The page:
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Lili Yamasaki grew up near Detroit, Michigan. She had an early interest in art and writing, which she believes leads to creativity in science. Like all her siblings, Yamasaki attended University of Michigan for undergrad, where she studied chemistry, but diversified her education with humanities classes. During summers she worked in various labs focused on chemistry. After graduating, she accepted a position doing enzymology research at Stanford University with Donna L. Wong and Roland D. Ciaranello. Wanting to obtain a doctoral degree, she attended University of Texas Health Science Center, where she worked with Robert E. Lanford on receptor specificity in nuclear transport. After a postdoc, Yamasaki took a position at Columbia University, looking at the regulation of growth and development by suppressors and activators.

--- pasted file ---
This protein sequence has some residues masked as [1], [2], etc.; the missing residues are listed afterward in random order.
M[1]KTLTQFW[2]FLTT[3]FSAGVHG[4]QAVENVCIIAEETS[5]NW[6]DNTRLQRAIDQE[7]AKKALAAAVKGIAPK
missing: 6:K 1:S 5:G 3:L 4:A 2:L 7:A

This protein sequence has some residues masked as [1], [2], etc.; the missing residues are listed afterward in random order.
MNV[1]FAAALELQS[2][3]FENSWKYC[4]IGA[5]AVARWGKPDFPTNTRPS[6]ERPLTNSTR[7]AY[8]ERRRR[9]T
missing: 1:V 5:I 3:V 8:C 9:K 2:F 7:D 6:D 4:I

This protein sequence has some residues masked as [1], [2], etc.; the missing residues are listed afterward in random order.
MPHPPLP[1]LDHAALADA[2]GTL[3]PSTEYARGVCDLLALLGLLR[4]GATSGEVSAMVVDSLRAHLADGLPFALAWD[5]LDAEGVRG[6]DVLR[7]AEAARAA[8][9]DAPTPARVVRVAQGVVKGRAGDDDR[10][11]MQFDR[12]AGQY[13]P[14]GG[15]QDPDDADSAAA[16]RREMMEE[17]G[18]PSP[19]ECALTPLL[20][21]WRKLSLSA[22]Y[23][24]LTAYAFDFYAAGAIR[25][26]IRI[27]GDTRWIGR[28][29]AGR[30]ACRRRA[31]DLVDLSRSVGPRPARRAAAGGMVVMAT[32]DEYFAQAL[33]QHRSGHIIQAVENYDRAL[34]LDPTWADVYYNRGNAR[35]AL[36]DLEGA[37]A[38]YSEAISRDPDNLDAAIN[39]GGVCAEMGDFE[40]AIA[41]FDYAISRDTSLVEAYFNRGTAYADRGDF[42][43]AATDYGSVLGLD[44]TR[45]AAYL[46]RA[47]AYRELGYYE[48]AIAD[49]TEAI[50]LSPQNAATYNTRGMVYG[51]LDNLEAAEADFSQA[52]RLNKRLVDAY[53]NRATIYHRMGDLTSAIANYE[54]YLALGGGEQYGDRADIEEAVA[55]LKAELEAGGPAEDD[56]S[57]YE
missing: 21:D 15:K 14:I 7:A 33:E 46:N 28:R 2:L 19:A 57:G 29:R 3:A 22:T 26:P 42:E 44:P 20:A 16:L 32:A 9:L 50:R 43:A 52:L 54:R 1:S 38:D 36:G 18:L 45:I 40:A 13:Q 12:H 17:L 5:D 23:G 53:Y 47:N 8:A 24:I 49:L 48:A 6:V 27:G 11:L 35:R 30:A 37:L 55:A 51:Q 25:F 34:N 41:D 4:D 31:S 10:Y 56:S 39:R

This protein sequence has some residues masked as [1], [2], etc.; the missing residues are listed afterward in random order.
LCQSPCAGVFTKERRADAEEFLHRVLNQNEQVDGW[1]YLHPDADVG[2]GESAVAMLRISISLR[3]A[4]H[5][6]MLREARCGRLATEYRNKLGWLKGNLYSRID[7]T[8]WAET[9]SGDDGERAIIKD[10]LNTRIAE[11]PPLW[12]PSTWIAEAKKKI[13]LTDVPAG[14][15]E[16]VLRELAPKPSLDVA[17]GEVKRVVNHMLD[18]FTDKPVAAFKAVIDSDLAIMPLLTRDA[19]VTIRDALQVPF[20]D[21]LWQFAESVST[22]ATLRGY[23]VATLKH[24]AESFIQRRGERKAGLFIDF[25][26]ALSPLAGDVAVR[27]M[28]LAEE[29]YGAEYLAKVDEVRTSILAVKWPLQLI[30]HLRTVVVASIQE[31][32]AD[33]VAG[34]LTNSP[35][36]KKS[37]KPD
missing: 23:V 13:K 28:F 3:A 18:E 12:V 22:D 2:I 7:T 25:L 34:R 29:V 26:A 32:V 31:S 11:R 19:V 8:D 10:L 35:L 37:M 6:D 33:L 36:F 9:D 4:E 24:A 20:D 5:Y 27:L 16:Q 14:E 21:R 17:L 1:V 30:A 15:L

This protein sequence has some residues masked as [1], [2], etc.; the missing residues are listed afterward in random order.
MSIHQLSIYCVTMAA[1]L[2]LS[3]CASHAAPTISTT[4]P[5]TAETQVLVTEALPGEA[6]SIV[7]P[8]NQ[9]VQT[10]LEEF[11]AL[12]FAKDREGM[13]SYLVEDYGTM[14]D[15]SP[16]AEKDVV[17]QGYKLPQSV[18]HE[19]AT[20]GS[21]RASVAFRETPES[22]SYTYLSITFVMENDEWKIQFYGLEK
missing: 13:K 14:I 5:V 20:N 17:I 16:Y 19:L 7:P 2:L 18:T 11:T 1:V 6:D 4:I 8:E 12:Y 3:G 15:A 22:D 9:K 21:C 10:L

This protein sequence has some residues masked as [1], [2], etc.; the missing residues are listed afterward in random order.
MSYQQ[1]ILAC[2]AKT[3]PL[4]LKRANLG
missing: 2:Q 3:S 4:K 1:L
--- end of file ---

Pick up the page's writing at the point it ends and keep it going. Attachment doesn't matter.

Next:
Douglas Yee was born in Detroit to parents who had fled China just before World War II. He came to like chemistry while attending the University of Michigan, where he studied zoology and anthropology. During the summers he worked in Joan Bull's lab at the National Institutes of Health and became interested in cancer and genetics. He entered medical school at the University of Chicago; there he studied Epstein-Barr virus. His internship and residency followed at North Carolina Memorial Hospital. Then he accepted a staff fellow position at the National Cancer Institute, where he researched insulin-like growth factors (IGF) in Marc E. Lippman's lab. He went on to an instructorship at Georgetown University, then to an assistant professorship at University of Texas Health Science Center in San Antonio. He is now an associate professor there.